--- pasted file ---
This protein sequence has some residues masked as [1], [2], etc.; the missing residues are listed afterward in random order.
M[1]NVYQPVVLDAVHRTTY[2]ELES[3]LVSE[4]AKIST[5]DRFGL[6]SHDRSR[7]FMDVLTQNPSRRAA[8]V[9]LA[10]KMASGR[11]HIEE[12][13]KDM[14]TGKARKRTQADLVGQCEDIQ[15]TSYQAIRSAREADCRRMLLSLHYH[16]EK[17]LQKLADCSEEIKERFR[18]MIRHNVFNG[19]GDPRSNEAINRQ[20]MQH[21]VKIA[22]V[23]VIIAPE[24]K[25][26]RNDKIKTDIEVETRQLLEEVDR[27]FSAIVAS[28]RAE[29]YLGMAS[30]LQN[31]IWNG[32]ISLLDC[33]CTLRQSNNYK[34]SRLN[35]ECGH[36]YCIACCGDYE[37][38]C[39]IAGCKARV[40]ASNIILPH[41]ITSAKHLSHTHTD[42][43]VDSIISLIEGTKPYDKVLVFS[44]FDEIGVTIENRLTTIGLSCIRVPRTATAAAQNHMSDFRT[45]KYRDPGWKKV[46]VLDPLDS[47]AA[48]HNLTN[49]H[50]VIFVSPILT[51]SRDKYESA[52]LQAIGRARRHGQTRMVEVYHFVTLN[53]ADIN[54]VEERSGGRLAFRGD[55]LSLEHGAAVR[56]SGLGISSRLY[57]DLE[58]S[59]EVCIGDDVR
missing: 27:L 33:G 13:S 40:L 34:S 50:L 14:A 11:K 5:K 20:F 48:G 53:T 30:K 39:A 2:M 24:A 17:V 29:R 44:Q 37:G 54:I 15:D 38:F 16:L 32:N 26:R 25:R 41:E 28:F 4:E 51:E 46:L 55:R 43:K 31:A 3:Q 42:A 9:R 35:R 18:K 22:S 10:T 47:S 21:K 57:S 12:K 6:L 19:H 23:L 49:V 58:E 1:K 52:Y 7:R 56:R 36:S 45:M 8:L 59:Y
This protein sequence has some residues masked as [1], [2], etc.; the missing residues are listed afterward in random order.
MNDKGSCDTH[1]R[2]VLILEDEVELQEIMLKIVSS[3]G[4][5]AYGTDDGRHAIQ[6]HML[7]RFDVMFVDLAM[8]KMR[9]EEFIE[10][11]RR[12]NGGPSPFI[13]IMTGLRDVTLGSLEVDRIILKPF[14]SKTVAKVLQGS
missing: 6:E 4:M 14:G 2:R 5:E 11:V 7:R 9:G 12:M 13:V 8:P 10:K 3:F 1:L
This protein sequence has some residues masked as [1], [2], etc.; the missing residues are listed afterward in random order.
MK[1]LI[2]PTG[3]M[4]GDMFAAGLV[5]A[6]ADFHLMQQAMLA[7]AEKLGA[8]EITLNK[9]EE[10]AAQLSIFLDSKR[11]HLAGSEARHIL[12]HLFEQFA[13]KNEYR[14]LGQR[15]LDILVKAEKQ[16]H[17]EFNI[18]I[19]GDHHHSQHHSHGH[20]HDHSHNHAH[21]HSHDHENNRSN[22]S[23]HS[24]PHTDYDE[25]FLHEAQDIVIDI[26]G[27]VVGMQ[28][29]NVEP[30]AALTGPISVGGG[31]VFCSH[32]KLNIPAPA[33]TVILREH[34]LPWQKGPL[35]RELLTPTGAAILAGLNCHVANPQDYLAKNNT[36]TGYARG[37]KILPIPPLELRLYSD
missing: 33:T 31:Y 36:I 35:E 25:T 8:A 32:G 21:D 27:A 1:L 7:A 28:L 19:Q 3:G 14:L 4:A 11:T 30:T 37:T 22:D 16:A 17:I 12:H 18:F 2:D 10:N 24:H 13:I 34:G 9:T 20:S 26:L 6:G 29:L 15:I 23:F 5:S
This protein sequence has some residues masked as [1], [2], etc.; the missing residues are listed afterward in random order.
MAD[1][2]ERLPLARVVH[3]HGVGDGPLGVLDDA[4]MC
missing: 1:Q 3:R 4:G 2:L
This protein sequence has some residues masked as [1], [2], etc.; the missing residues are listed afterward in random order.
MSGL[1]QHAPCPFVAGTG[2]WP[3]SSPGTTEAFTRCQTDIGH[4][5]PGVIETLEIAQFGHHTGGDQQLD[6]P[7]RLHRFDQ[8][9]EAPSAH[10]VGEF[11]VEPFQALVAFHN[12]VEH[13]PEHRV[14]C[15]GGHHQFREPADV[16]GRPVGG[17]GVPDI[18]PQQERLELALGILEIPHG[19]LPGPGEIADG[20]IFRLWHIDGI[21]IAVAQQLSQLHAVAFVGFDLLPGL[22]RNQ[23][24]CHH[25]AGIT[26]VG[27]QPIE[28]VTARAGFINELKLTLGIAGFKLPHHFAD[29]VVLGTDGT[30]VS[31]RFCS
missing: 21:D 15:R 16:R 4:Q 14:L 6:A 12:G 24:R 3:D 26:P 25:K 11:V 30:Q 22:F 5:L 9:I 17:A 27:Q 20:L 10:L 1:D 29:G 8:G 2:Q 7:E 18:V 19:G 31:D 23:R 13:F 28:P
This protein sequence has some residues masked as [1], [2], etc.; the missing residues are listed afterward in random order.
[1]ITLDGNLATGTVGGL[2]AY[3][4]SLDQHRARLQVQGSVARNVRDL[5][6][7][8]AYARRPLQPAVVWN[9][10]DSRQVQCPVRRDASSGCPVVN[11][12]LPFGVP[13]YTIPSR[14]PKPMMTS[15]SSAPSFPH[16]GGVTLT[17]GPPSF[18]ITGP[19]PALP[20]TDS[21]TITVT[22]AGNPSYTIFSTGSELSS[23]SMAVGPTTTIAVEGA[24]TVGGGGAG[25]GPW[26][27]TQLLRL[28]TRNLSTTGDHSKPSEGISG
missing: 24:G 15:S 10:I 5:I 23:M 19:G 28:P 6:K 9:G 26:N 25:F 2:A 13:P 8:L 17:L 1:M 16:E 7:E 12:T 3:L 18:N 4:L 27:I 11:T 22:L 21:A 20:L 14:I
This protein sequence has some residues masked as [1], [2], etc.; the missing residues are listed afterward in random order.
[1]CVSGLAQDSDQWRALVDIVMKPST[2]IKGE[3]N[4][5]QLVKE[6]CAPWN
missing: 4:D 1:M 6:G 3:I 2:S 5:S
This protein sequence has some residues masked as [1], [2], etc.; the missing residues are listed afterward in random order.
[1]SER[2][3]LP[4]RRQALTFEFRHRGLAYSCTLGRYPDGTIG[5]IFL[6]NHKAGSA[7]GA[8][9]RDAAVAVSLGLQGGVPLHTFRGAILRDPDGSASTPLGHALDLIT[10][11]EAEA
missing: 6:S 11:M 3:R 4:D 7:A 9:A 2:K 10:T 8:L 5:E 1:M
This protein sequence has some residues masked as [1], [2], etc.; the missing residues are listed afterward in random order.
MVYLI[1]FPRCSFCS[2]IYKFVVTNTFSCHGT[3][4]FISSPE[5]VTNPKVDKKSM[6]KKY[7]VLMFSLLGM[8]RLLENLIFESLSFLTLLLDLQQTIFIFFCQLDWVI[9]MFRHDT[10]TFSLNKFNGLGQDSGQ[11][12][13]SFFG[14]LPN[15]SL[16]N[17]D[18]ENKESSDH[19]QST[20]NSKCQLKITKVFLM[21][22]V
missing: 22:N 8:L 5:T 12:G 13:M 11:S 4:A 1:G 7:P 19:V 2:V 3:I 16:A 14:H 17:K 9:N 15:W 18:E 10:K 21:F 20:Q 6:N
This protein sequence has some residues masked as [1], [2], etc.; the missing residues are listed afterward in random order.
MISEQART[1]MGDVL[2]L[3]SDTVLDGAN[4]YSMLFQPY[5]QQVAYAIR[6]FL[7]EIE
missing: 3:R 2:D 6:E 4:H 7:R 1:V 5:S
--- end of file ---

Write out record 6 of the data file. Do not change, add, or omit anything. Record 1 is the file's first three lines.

This protein sequence has some residues masked as [1], [2], etc.; the missing residues are listed afterward in random order.
[1]ITLDGNLATGTVGGL[2]AY[3][4]SLDQHRARLQVQGSVARNVRDL[5][6][7][8]AYARRPLQPAVVWN[9][10]DSRQVQCPVRRDASSGCPVVN[11][12]LPFGVP[13]YTIPSR[14]PKPMMTS[15]SSAPSFPH[16]GGVTLT[17]GPPSF[18]ITGP[19]PALP[20]TDS[21]TITVT[22]AGNPSYTIFSTGSELSS[23]SMAVGPTTTIAVEGA[24]TVGGGGAG[25]GPW[26][27]TQLLRL[28]TRNLSTTGDHSKPSEGISG
missing: 24:G 15:S 10:I 5:I 23:M 19:G 28:P 6:K 9:G 26:N 25:F 2:A 13:P 8:L 17:L 1:M 16:E 7:E 12:T 3:L 18:N 4:L 27:I 11:T 22:L 21:A 20:L 14:I